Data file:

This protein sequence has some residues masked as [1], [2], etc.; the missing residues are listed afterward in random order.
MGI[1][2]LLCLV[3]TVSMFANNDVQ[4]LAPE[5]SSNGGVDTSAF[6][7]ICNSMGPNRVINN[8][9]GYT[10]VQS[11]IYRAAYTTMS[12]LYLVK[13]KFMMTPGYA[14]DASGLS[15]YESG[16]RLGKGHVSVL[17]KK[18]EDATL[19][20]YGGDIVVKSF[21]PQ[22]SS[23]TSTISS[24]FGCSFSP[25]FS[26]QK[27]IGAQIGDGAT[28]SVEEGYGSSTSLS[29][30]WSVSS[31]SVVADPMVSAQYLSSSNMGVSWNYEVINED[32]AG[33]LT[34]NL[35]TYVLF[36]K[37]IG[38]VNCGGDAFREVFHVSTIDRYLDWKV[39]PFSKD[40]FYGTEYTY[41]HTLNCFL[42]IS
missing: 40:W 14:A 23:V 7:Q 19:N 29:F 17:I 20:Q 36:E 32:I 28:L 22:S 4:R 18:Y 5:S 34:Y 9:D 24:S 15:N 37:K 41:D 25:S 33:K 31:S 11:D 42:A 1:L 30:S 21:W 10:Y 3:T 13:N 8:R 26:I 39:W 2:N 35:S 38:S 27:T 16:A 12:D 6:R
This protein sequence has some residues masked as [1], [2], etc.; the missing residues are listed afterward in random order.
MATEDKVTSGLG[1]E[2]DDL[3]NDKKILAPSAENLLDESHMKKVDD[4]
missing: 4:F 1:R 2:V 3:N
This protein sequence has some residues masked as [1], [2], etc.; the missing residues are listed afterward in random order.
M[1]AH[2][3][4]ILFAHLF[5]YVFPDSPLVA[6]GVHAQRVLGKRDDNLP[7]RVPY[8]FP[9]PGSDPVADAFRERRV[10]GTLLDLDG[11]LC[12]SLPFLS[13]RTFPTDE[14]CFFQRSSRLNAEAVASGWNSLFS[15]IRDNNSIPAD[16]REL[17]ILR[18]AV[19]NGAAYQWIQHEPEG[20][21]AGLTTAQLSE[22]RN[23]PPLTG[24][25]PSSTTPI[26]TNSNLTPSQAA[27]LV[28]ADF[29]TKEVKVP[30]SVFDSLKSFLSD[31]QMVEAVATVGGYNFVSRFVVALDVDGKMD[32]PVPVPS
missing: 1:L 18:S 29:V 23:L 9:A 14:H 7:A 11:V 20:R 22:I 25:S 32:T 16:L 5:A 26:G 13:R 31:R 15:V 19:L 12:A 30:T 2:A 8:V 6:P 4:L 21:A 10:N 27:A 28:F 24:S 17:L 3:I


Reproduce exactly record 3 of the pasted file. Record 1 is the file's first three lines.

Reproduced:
This protein sequence has some residues masked as [1], [2], etc.; the missing residues are listed afterward in random order.
M[1]AH[2][3][4]ILFAHLF[5]YVFPDSPLVA[6]GVHAQRVLGKRDDNLP[7]RVPY[8]FP[9]PGSDPVADAFRERRV[10]GTLLDLDG[11]LC[12]SLPFLS[13]RTFPTDE[14]CFFQRSSRLNAEAVASGWNSLFS[15]IRDNNSIPAD[16]REL[17]ILR[18]AV[19]NGAAYQWIQHEPEG[20][21]AGLTTAQLSE[22]RN[23]PPLTG[24][25]PSSTTPI[26]TNSNLTPSQAA[27]LV[28]ADF[29]TKEVKVP[30]SVFDSLKSFLSD[31]QMVEAVATVGGYNFVSRFVVALDVDGKMD[32]PVPVPS
missing: 1:L 18:S 29:V 23:L 9:A 14:H 7:A 11:V 20:R 22:I 25:S 32:T 16:L 5:A 26:G 13:R 31:R 15:V 19:L 12:A 30:T 2:A 8:V 6:P 4:L 21:A 10:N 27:A 28:F 24:S 17:L 3:I